public string TitleOfCourtesy { get; set; }
 
        public DateTime? BirthDate { get; set; }
 
        public DateTime? HireDate { get; set; }
 
        [StringLength(60)]
        public string Address { get; set; }
 
        [StringLength(15)]
        public string City { get; set; }
 
        [StringLength(15)]
        public string Region { get; set; }
 
        [StringLength(10)]
        public string PostalCode { get; set; }
 
        [StringLength(15)]
        public string Country { get; set; }
 
        [StringLength(24)]
        public string HomePhone { get; set; }
 
        [StringLength(4)]
        public string Extension { get; set; }
 
        public string Notes { get; set; }
 
        public int? ReportsTo { get; set; }
 
        [System.Diagnostics.CodeAnalysis.SuppressMessage(
            "Microsoft.Usage",
            "CA2227:CollectionPropertiesShouldBeReadOnly")]
        public virtual ICollection<Order> Orders { get; set; }
    }
}

Next a class is needed to work with Employee data and implement methods from IGenericRepository (this is one example in part 2 Interfaces will be implemented directly on a class rather than as a property).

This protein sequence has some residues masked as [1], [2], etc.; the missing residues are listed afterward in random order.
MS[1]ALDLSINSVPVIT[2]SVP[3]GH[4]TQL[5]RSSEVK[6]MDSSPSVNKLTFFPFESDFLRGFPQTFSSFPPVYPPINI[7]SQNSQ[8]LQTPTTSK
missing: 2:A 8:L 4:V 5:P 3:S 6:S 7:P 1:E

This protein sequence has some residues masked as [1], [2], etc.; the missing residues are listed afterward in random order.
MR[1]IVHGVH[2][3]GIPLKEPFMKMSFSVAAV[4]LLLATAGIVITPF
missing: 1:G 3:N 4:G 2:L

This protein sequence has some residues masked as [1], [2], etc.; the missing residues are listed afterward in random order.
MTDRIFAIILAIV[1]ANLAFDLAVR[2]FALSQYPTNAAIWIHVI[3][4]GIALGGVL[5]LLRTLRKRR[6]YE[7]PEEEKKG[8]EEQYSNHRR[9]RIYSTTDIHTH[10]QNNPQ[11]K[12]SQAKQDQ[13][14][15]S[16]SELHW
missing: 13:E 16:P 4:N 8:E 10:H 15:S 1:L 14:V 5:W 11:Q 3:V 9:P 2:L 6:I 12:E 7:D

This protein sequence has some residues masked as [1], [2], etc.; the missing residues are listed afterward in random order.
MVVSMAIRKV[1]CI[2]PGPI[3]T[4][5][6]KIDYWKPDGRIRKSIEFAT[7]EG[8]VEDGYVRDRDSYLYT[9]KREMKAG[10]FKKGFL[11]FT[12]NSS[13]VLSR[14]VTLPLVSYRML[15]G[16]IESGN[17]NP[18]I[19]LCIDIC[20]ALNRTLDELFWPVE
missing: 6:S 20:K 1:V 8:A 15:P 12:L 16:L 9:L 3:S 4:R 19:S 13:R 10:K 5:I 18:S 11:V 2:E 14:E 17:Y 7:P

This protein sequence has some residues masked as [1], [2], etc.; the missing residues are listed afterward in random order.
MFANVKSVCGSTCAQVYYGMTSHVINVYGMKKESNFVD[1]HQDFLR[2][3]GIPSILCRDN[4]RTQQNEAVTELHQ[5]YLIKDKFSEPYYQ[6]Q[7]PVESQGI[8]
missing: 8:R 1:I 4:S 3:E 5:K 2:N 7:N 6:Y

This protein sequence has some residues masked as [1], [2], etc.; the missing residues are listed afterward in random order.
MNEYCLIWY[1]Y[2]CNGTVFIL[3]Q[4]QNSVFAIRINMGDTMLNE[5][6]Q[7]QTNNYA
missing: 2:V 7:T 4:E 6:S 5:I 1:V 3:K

Here is the important parts, defining a generic class via EmployeesOperations<TEntity> and where TEntity : class to ensure only a class can be TEntity.

public class EmployeesOperations<TEntity> where TEntity : class
{
    private readonly IGenericRepository<TEntity> _repository = null;
    private readonly NorthContext _northContext = new NorthContext();
 
    public EmployeesOperations()
    {
        _repository = new GenericRepository<TEntity, NorthContext>();           
    }
 
    public EmployeesOperations(IGenericRepository<TEntity> repository)
    {
        _repository = (IGenericRepository<TEntity>) Convert.ChangeType(repository, typeof(TEntity));
    }

The same applies for other tables in a database, in this case a customer model.
public class CustomersOperations<TEntity> where TEntity : class
{
    private IGenericRepository<Customer> _repository = null;